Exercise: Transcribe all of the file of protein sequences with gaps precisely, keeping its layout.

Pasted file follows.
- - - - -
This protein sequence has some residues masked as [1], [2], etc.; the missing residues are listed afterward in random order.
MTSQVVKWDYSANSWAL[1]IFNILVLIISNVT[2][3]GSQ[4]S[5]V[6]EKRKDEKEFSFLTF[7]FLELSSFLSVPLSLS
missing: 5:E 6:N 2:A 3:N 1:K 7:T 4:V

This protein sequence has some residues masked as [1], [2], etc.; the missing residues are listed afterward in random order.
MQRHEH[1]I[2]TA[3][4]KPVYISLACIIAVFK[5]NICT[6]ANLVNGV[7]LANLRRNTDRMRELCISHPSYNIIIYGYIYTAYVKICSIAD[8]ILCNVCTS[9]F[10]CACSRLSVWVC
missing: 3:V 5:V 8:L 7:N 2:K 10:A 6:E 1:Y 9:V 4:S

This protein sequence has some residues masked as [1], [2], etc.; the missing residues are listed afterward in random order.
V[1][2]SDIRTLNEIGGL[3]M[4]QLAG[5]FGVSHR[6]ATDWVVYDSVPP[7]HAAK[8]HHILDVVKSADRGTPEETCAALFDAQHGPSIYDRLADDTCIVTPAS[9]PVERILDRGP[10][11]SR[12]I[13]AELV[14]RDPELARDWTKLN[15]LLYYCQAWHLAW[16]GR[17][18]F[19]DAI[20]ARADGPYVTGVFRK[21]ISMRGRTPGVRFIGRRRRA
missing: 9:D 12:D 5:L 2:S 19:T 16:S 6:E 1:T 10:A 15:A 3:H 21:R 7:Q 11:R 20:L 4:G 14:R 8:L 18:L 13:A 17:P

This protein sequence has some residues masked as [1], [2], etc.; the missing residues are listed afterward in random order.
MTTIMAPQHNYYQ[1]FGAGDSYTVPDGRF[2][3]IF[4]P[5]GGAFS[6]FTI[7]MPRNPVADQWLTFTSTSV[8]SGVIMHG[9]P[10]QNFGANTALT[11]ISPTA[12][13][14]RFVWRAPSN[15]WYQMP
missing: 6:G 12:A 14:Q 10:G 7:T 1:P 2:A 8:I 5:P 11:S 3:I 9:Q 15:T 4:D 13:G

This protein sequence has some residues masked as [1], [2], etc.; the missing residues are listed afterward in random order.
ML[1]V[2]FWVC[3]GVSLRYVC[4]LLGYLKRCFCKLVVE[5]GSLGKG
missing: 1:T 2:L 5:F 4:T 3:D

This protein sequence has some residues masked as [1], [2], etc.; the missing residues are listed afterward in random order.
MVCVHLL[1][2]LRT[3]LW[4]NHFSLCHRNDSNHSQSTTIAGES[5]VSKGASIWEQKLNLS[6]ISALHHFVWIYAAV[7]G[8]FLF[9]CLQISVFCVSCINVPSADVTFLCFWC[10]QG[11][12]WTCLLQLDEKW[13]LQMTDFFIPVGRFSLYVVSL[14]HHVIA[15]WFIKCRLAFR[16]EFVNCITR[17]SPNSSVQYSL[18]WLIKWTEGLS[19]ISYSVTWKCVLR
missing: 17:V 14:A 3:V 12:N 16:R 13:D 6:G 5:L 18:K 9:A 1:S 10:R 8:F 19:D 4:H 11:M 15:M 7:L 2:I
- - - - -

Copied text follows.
This protein sequence has some residues masked as [1], [2], etc.; the missing residues are listed afterward in random order.
MTSQVVKWDYSANSWAL[1]IFNILVLIISNVT[2][3]GSQ[4]S[5]V[6]EKRKDEKEFSFLTF[7]FLELSSFLSVPLSLS
missing: 5:E 6:N 2:A 3:N 1:K 7:T 4:V

This protein sequence has some residues masked as [1], [2], etc.; the missing residues are listed afterward in random order.
MQRHEH[1]I[2]TA[3][4]KPVYISLACIIAVFK[5]NICT[6]ANLVNGV[7]LANLRRNTDRMRELCISHPSYNIIIYGYIYTAYVKICSIAD[8]ILCNVCTS[9]F[10]CACSRLSVWVC
missing: 3:V 5:V 8:L 7:N 2:K 10:A 6:E 1:Y 9:V 4:S

This protein sequence has some residues masked as [1], [2], etc.; the missing residues are listed afterward in random order.
V[1][2]SDIRTLNEIGGL[3]M[4]QLAG[5]FGVSHR[6]ATDWVVYDSVPP[7]HAAK[8]HHILDVVKSADRGTPEETCAALFDAQHGPSIYDRLADDTCIVTPAS[9]PVERILDRGP[10][11]SR[12]I[13]AELV[14]RDPELARDWTKLN[15]LLYYCQAWHLAW[16]GR[17][18]F[19]DAI[20]ARADGPYVTGVFRK[21]ISMRGRTPGVRFIGRRRRA
missing: 9:D 12:D 5:L 2:S 19:T 16:S 6:E 1:T 10:A 15:A 3:H 21:R 7:Q 11:R 20:L 4:G 14:R 8:L 18:L 13:A 17:P

This protein sequence has some residues masked as [1], [2], etc.; the missing residues are listed afterward in random order.
MTTIMAPQHNYYQ[1]FGAGDSYTVPDGRF[2][3]IF[4]P[5]GGAFS[6]FTI[7]MPRNPVADQWLTFTSTSV[8]SGVIMHG[9]P[10]QNFGANTALT[11]ISPTA[12][13][14]RFVWRAPSN[15]WYQMP
missing: 6:G 12:A 14:Q 10:G 7:T 1:P 2:A 8:I 5:P 11:S 3:I 9:Q 15:T 4:D 13:G

This protein sequence has some residues masked as [1], [2], etc.; the missing residues are listed afterward in random order.
ML[1]V[2]FWVC[3]GVSLRYVC[4]LLGYLKRCFCKLVVE[5]GSLGKG
missing: 1:T 2:L 5:F 4:T 3:D

This protein sequence has some residues masked as [1], [2], etc.; the missing residues are listed afterward in random order.
MVCVHLL[1][2]LRT[3]LW[4]NHFSLCHRNDSNHSQSTTIAGES[5]VSKGASIWEQKLNLS[6]ISALHHFVWIYAAV[7]G[8]FLF[9]CLQISVFCVSCINVPSADVTFLCFWC[10]QG[11][12]WTCLLQLDEKW[13]LQMTDFFIPVGRFSLYVVSL[14]HHVIA[15]WFIKCRLAFR[16]EFVNCITR[17]SPNSSVQYSL[18]WLIKWTEGLS[19]ISYSVTWKCVLR
missing: 17:V 14:A 3:V 12:N 16:R 13:D 6:G 5:L 18:K 9:A 1:S 10:R 8:F 19:D 4:H 11:M 15:M 7:L 2:I